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Special Issue "Hypertension and Cardiovascular Diseases: From Etiopathogenesis to Potential Therapeutic Targets"

A special issue of International Journal of Molecular Sciences (ISSN 1422-0067). This special issue belongs to the section "Molecular Pathology, Diagnostics, and Therapeutics".

Deadline for manuscript submissions: closed (30 June 2021).

Special Issue Editors

Dr. Iveta Bernatova
E-Mail Website
Guest Editor
Department of Experimental Hypertension, Institute of Normal and Pathological Physiology, Centre of Experimental Medicine of Slovak Academy of Sciences, Bratislava, Slovakia
Interests: experimental hypertension; prehypertension; nitric oxide; social stress; vascular function; aging; iron metabolism; oxidative stress; natural polyphenols
Special Issues and Collections in MDPI journals
Dr. Monika Bartekova
E-Mail Website
Guest Editor
1. Department of Cardiovascular Physiology and Pathophysiology, Institute for Heart Research, Centre of Experimental Medicine of Slovak Academy of Sciences, Bratislava, Slovakia
2. Institute of Physiology, Faculty of Medicine, Comenius University, Bratislava, Slovakia
Interests: coronary artery disease; myocardial infarction; cardioprotective interventions; ischemic conditioning; experimental hypertension; diabetes mellitus; hyperlipidaemia; natural antioxidants; flavonoids; extracellular vesicles; non-coding RNAs
Special Issues and Collections in MDPI journals
Dr. Silvia Liskova
E-Mail Website
Guest Editor
1. Department of Experimental Hypertension, Institute of Normal and Pathological Physiology, Centre of Experimental Medicine of Slovak Academy of Sciences, Bratislava, Slovakia
2. Institute of Pharmacology and Clinical Pharmacology, Faculty of Medicine, Comenius University, Bratislava, Slovakia
Interests: hypertension; diabetes mellitus; hypercholesterolemia; vascular physiology; ion channels and ion homeostatis; endothelium; endothelium-derived factors; cyclooxygenase pathway; sympathetic nervous system; ontogenetic development
Special Issues and Collections in MDPI journals

Special Issue Information

Dear Colleagues,

Cardiovascular diseases (CVDs), including coronary heart disease and arterial hypertension, are the top cause of death worldwide, and arterial hypertension per se remains the major preventable cause of CVDs. The prevalence of hypertension increases with age, but prehypertension is common among the young population. Risk factors of CVDs consist of non-modifiable factors (genetic composition, age, sex, race) and modifiable factors such as smoking, unhealthy diet, physical inactivity, and stress. CVDs are often associated with dyslipidemia, type two diabetes mellitus, hypercholesterolemia, and obesity. Hypertension, heart disease, and diabetes mellitus are also medical conditions negatively affecting the prognosis of patients infected with SARS-CoV-2.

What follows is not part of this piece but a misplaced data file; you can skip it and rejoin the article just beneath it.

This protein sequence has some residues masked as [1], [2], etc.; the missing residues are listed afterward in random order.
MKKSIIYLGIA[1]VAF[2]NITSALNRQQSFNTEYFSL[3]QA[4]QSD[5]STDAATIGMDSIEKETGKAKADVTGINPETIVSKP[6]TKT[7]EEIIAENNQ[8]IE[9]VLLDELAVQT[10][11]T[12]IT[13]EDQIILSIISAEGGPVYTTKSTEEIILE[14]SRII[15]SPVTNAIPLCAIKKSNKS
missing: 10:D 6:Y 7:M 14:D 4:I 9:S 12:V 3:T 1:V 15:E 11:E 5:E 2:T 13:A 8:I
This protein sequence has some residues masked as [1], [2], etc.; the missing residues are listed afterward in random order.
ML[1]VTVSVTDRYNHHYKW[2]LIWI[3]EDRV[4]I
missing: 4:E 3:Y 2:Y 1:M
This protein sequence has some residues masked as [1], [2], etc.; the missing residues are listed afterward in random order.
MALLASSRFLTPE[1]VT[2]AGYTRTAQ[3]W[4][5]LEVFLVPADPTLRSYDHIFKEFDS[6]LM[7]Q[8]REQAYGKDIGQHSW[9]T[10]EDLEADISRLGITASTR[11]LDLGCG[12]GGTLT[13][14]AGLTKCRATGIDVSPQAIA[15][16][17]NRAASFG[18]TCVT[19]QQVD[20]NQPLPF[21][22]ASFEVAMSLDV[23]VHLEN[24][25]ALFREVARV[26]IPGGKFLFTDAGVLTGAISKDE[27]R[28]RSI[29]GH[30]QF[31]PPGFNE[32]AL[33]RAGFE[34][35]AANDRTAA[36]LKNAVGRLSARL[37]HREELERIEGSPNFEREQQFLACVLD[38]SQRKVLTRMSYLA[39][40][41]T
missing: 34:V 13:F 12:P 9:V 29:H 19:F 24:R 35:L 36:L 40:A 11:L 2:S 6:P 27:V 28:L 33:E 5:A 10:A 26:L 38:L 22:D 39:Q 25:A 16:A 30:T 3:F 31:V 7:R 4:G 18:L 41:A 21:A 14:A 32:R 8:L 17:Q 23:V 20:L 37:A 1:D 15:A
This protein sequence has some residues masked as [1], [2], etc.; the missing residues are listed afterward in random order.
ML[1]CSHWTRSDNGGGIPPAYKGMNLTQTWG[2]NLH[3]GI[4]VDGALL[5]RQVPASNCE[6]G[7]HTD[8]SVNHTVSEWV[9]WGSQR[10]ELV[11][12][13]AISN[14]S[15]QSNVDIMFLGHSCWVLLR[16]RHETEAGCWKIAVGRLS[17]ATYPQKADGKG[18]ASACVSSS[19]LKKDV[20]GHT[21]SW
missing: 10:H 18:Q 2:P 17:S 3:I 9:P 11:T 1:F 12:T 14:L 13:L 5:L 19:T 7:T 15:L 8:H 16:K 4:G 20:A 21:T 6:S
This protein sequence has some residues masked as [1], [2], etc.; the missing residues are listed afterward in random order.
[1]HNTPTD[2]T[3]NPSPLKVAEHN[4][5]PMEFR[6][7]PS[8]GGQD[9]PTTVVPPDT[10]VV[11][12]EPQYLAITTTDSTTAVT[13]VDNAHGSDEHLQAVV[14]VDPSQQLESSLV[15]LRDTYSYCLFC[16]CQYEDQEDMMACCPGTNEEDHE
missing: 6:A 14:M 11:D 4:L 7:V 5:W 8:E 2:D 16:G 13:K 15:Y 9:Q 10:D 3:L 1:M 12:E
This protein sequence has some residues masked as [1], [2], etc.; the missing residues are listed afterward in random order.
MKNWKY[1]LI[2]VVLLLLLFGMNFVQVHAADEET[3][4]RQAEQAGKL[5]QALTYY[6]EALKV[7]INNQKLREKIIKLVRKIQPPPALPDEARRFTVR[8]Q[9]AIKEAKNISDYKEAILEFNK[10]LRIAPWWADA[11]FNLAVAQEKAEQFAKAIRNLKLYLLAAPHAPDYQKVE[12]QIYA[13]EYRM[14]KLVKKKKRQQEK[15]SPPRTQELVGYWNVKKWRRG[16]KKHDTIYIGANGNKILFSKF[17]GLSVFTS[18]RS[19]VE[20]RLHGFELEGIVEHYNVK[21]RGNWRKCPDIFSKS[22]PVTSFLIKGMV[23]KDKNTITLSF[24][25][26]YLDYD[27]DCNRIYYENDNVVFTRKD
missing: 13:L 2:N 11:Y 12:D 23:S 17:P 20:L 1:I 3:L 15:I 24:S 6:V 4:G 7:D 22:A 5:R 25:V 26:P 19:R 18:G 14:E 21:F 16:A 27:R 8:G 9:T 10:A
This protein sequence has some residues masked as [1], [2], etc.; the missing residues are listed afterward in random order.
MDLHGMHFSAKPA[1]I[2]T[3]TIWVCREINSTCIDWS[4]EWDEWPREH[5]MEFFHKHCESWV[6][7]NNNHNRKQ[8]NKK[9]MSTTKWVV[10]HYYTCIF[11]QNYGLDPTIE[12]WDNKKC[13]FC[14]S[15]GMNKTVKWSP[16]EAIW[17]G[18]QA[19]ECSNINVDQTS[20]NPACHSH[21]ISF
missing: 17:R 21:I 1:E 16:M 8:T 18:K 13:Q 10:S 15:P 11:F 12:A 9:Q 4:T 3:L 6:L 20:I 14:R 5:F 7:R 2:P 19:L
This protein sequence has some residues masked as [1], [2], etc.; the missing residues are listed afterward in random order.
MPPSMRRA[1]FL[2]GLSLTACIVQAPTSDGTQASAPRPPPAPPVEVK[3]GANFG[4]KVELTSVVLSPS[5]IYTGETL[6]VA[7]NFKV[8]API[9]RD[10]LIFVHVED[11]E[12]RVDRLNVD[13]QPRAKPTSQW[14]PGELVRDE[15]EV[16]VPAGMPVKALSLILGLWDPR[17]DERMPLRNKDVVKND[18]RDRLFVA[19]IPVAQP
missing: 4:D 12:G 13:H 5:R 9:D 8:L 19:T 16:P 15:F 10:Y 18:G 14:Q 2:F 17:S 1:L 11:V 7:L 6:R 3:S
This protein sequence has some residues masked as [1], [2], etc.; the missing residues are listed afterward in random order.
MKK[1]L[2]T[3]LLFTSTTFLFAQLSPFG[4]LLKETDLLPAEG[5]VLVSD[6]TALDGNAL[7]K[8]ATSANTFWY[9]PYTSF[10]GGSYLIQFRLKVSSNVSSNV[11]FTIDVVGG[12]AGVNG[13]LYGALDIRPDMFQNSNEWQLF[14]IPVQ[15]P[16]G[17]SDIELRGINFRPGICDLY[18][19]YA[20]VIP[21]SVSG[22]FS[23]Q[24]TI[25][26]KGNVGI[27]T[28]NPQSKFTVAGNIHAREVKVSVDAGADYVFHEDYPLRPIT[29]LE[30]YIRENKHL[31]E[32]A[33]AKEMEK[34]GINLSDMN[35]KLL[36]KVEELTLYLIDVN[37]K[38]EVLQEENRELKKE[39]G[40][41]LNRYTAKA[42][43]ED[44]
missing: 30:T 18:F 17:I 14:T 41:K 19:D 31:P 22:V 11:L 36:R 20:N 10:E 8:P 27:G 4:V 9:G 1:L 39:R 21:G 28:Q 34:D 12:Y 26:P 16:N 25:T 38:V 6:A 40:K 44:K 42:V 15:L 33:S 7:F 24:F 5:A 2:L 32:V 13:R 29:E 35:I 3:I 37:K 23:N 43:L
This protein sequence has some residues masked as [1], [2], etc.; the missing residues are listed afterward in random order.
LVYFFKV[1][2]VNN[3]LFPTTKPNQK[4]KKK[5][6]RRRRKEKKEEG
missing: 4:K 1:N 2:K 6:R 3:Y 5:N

The pathophysiology of CVDs involves multiple factors, amongst them alterations in the sympathetic nervous system, renin-angiotensin-aldosterone system, endothelial dysfunction, inflammation, and oxidative stress. In addition, alterations in intracellular and extracellular signaling pathways may be involved. Specifically, various nuclear factors and receptors involved in the regulation of antioxidant defense, nitric oxide production, inflammation, energy, and/or iron metabolism provide new targets for the prevention and treatment of CVDs and comorbid diseases.

This Special Issue will focus on novel mechanisms in the etiopathogenesis of arterial hypertension and coronary heart disease, prevention, and potential therapeutic targets of CVDs. Original research articles, reviews, short communications, and epidemiological studies are welcome.

This Special Issue is jointly organized between IJMS and Biomedicines. In accordance with the Aims and Scope of these journals, articles covering molecular studies can be submitted to IJMS, whereas articles presenting more clinical content can be submitted to Biomedicines.

Dr. Iveta Bernatova
Dr. Monika Bartekova
Dr. Silvia Liskova
Guest Editors

Manuscript Submission Information

Manuscripts should be submitted online at www.mdpi.com by registering and logging in to this website. Once you are registered, click here to go to the submission form. Manuscripts can be submitted until the deadline. All papers will be peer-reviewed. Accepted papers will be published continuously in the journal (as soon as accepted) and will be listed together on the special issue website. Research articles, review articles as well as short communications are invited. For planned papers, a title and short abstract (about 100 words) can be sent to the Editorial Office for announcement on this website.

Submitted manuscripts should not have been published previously, nor be under consideration for publication elsewhere (except conference proceedings papers). All manuscripts are thoroughly refereed through a single-blind peer-review process. A guide for authors and other relevant information for submission of manuscripts is available on the Instructions for Authors page. International Journal of Molecular Sciences is an international peer-reviewed open access semimonthly journal published by MDPI.

Please visit the Instructions for Authors page before submitting a manuscript. There is an Article Processing Charge (APC) for publication in this open access journal. For details about the APC please see here. Submitted papers should be well formatted and use good English. Authors may use MDPI's English editing service prior to publication or during author revisions.

Keywords

  • arterial hypertension
  • coronary heart disease
  • endothelium
  • inflammation
  • oxidative stress
  • gasotransmitters
  • receptors and ion channels
  • transcriptional factors
  • non-coding RNA
  • gene expression
  • nuclear factors and receptors
  • cardioprotection
  • prevention and treatment: natural polyphenols, antioxidants, gut microbiota

Published Papers (11 papers)

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Research

Jump to: Review

Article